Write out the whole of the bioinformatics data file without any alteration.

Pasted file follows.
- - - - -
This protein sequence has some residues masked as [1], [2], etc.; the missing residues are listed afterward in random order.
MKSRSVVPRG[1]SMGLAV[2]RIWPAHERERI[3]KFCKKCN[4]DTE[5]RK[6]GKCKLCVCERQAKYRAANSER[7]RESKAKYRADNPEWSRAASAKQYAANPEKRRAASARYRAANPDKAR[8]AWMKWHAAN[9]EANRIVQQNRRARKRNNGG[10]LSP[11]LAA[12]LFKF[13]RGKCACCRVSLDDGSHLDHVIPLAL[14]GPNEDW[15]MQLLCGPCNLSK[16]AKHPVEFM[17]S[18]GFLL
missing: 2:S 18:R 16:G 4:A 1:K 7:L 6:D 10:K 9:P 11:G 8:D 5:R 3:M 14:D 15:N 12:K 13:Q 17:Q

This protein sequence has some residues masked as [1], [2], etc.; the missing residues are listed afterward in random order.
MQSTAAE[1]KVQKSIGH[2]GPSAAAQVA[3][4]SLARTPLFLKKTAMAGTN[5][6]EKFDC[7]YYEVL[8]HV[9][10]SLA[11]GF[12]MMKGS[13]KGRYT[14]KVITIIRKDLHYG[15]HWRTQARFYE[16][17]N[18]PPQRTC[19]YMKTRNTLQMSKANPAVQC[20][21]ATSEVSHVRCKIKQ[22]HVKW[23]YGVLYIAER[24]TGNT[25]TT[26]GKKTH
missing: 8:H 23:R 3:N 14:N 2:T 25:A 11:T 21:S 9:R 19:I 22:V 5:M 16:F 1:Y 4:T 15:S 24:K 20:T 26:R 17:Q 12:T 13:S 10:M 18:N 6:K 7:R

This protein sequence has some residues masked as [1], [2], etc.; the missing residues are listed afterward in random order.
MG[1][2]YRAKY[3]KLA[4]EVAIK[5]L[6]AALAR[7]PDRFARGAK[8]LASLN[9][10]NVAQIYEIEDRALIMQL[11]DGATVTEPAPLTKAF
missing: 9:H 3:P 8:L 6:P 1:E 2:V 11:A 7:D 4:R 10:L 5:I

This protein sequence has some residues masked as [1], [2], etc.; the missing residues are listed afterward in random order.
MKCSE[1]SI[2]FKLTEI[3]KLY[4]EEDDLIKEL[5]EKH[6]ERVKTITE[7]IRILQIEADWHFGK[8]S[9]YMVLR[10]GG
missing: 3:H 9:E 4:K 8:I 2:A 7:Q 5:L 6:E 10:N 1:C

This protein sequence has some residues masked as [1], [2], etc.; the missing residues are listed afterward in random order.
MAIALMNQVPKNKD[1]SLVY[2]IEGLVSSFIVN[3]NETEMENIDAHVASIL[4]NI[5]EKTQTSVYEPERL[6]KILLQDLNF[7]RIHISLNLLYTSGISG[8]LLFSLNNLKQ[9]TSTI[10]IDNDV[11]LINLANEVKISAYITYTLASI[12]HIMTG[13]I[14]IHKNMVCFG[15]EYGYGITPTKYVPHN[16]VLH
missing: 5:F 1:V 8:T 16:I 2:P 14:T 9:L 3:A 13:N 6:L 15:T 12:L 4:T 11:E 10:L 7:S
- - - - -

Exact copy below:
This protein sequence has some residues masked as [1], [2], etc.; the missing residues are listed afterward in random order.
MKSRSVVPRG[1]SMGLAV[2]RIWPAHERERI[3]KFCKKCN[4]DTE[5]RK[6]GKCKLCVCERQAKYRAANSER[7]RESKAKYRADNPEWSRAASAKQYAANPEKRRAASARYRAANPDKAR[8]AWMKWHAAN[9]EANRIVQQNRRARKRNNGG[10]LSP[11]LAA[12]LFKF[13]RGKCACCRVSLDDGSHLDHVIPLAL[14]GPNEDW[15]MQLLCGPCNLSK[16]AKHPVEFM[17]S[18]GFLL
missing: 2:S 18:R 16:G 4:A 1:K 7:L 6:D 10:K 9:P 11:G 8:D 5:R 3:M 14:D 15:N 12:K 13:Q 17:Q

This protein sequence has some residues masked as [1], [2], etc.; the missing residues are listed afterward in random order.
MQSTAAE[1]KVQKSIGH[2]GPSAAAQVA[3][4]SLARTPLFLKKTAMAGTN[5][6]EKFDC[7]YYEVL[8]HV[9][10]SLA[11]GF[12]MMKGS[13]KGRYT[14]KVITIIRKDLHYG[15]HWRTQARFYE[16][17]N[18]PPQRTC[19]YMKTRNTLQMSKANPAVQC[20][21]ATSEVSHVRCKIKQ[22]HVKW[23]YGVLYIAER[24]TGNT[25]TT[26]GKKTH
missing: 8:H 23:R 3:N 14:N 2:T 25:A 11:T 21:S 9:R 19:I 22:V 5:M 16:F 1:Y 4:T 15:S 24:K 20:T 26:R 17:Q 12:T 13:S 10:M 18:N 6:K 7:R

This protein sequence has some residues masked as [1], [2], etc.; the missing residues are listed afterward in random order.
MG[1][2]YRAKY[3]KLA[4]EVAIK[5]L[6]AALAR[7]PDRFARGAK[8]LASLN[9][10]NVAQIYEIEDRALIMQL[11]DGATVTEPAPLTKAF
missing: 9:H 3:P 8:L 6:P 1:E 2:V 11:A 7:D 4:R 10:L 5:I

This protein sequence has some residues masked as [1], [2], etc.; the missing residues are listed afterward in random order.
MKCSE[1]SI[2]FKLTEI[3]KLY[4]EEDDLIKEL[5]EKH[6]ERVKTITE[7]IRILQIEADWHFGK[8]S[9]YMVLR[10]GG
missing: 3:H 9:E 4:K 8:I 2:A 7:Q 5:L 6:E 10:N 1:C

This protein sequence has some residues masked as [1], [2], etc.; the missing residues are listed afterward in random order.
MAIALMNQVPKNKD[1]SLVY[2]IEGLVSSFIVN[3]NETEMENIDAHVASIL[4]NI[5]EKTQTSVYEPERL[6]KILLQDLNF[7]RIHISLNLLYTSGISG[8]LLFSLNNLKQ[9]TSTI[10]IDNDV[11]LINLANEVKISAYITYTLASI[12]HIMTG[13]I[14]IHKNMVCFG[15]EYGYGITPTKYVPHN[16]VLH
missing: 5:F 1:V 8:T 16:I 2:P 14:T 9:L 3:A 13:N 6:L 15:T 12:L 4:T 11:E 10:L 7:S